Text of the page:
"Terrible, terrible!" ejaculated the stranger. But his words were scarcely noticed. The sages were, one and all, looking after the child, slowly departing and gazing in perplexity at the handful of rejected coppers.
"She'll only throw the money in yer face, depend upon 't, Metcalf."
"She? Who? Whose boy is that?" demanded the stranger.
At these abrupt questions everybody turned upon him with silent scrutiny. It was several minutes before Captain Peregrine could bring himself to vouchsafe a reply.
"Yaas, he orter n't ter be out alone, sech a night ez this. But the widder's laid up with rheumatiz, I reckon. That's the Widder Hannam's child, sir." And he eyed the man somewhat curiously, evidently awaiting some confidence in return.
"Well, I should say he ought n't! Eliza Hannam's child out in this storm!" He rose hastily to his feet, stumbling over two or three boxes in his excitement. "Here, grocer, just send up to her place the biggest box of Christmas goods you can find. Oh! I'll pay you straight enough. Here's a ten-dollar bill for security! Hurry 'em along and I'll pay you double!" And, creating quite a little whirlwind among the open-mouthed veterans, he blustered forth after the child.
"Gosh all Jerus'lem!" piped out old Batt Belcher, more excited than any of his townsmen remembered ever seeing him before. "He seems kinder stirred up about suthin' er nuther."
An ominous pause, the veterans one and all wagging their heads for very emotion.
"Wal, ther's suthin' in't, for he left me this here money, an' I mus' send raound the goods," observed Nahum Metcalf, disposed to view the stranger in a favorable light.
"Yaas, ther's suthin' in't," assented Captain Peregrine. And he smoked on in silence.
Meanwhile the child, who was so small that even Mr. Metcalf's modest bundles were more than he could conveniently carry, was trudging laboriously through the snow, wishing himself at home, and thinking that his mother would worry over his absence. She had long hesitated about sending him forth; but, being in absolute need of food, she had suffered the child to go. And now he was thoughtful enough to remember her anxiety.
So through the blowing snow and the piling drifts he manfully trudged. But it was hard work for the little fellow, and after a short time he could make no headway at all. His hands were numb and stiff, and several times he fell headlong, spilling his bundles and their contents. Then, wearied out with his fruitless endeavors, he resigned all hope and began to cry. It was this that attracted the notice of the stranger, floundering about in the drifts a hundred feet away. Then the child felt himself lifted from the ground by a strong arm and heard a cheerful voice saying, "It's all right; we'll soon be at home. Oh, never mind the bundles!"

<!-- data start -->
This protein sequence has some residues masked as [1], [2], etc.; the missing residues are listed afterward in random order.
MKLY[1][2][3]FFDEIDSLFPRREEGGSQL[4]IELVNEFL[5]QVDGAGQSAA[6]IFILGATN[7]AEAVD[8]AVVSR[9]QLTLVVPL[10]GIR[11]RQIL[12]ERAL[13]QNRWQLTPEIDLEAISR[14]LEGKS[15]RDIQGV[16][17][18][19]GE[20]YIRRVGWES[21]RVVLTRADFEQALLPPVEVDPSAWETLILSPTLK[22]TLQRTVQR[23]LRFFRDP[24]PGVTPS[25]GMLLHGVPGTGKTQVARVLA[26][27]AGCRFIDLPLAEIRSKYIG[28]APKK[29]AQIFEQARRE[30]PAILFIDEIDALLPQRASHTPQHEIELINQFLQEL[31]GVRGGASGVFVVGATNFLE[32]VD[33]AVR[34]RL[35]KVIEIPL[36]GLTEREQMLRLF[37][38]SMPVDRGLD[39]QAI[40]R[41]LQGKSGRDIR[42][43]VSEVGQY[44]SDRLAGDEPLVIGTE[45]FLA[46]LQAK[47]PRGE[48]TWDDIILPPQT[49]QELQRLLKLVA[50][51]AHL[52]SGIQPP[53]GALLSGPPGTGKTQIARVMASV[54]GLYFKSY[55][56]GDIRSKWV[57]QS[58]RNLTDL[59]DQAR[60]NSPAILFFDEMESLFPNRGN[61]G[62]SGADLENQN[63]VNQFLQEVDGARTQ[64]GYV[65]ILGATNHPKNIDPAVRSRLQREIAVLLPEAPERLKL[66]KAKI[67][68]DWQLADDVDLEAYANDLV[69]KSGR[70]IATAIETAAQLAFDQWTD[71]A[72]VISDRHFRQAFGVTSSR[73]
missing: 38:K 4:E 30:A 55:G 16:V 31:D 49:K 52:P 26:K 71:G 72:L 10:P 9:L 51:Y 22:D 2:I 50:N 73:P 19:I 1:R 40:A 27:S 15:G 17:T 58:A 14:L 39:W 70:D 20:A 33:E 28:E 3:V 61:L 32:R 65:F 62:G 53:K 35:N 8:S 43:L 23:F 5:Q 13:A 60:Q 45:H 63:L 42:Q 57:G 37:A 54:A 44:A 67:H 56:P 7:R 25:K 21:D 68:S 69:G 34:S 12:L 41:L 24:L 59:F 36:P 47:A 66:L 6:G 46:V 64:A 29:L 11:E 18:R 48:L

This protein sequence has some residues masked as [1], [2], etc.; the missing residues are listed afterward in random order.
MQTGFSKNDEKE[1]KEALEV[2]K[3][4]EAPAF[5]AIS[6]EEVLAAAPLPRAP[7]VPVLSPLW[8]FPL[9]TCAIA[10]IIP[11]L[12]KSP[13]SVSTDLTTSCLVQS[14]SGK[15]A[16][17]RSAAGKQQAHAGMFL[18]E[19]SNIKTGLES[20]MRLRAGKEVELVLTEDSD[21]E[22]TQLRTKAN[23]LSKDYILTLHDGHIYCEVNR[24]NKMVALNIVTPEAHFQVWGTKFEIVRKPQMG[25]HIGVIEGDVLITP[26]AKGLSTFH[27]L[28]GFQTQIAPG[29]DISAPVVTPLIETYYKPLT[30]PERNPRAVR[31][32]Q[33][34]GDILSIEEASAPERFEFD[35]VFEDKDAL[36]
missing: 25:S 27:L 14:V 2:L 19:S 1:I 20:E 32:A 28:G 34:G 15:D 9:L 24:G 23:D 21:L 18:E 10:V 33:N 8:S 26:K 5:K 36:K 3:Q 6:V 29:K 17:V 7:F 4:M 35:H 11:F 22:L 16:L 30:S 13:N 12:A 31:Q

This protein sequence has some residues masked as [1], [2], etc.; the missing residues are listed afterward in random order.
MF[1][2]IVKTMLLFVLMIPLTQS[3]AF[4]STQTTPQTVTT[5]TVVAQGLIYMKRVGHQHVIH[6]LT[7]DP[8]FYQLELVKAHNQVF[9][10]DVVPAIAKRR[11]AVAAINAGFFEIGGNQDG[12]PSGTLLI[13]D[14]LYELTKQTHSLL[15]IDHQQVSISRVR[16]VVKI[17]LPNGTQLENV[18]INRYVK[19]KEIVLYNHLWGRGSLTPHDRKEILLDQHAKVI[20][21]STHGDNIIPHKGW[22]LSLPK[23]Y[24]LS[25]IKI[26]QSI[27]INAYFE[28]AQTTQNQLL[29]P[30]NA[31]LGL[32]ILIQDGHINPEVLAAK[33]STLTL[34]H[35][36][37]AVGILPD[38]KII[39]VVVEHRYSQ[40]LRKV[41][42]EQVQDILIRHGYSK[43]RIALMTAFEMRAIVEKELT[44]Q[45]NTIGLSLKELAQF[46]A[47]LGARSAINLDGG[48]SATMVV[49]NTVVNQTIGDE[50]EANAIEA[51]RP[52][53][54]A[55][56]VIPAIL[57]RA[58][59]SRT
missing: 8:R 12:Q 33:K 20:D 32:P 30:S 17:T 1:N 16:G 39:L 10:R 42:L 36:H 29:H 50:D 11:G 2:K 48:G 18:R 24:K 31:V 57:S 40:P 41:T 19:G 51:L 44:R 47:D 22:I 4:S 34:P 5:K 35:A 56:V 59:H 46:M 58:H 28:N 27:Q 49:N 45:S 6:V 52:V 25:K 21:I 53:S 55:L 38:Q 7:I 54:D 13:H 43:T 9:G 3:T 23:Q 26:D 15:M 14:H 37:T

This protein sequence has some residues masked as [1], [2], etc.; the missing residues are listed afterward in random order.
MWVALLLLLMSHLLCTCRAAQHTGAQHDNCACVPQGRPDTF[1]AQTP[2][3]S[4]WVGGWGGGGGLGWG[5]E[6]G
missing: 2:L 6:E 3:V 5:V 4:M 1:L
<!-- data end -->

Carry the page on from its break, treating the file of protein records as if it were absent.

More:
The boy looked in wonderment.
"Now you just show me the way to your mother's, and I'll be legs for you."
Taking confidence, the boy directed his new-found friend, and, after a fifteen-minutes fight with the storm, they came to the battered and shabby little cottage. The boy was for running right in, but the stranger held him back. "No, let's take a look first," said he.
So they crept up to the window, and looked in. A gray-haired woman was sitting alone before the fire in an easy-chair. That she was far from comfortable, bodily or mentally, was evident from her nervous glances about the room, in particular at the face of a slow and respectable old-fashioned tall clock in the corner. The room was plainly, indeed barely, furnished. A single kerosene lamp burned dimly on the table.
"God help the poor woman, how she has suffered! Jacob Hannam, there's an indictment against you! Come, child!"
Then the two broke in through the door, all covered with snow from head to foot, quite startling the widow, who gazed in blank wonderment at the stranger and his load. Finally she found breath to ask, -
"Where are the things, Jamie?"
His brow clouded. "I had an orful time - I - I -"
"Eliza Hannam!" said a voice.
There was a moment's pause. And then Jamie was very much surprised to see this strange man embracing the poor widow, she crying and laughing upon his shoulder.
"To think how you must have suffered all these years!" he kept exclaiming. "And, Jamie, won't you speak a word of greeting to your Uncle John?"
It was a long time before quiet was restored; not till after Mr. Nahum Metcalf's boy had come with a whole cart-load of good things. "And there is my last pair of chickens all ready dressed for the morrow's dinner!" declared the widow with a laugh that was half a sob.
A commonplace story enough, this Posett episode turns out to be, no doubt; that on Christmas Eve the long-absent John Bond returned to his sister, to find her poor, to make her comfortable and happy, despite wretched old Jacob Hannam. Posett people despised the latter more than ever, after this.
Some people may think that "peace on earth, good-will to men" ought to come to the poorest, on one sacred night, even if a little child wander through the darkness and the storm to find it.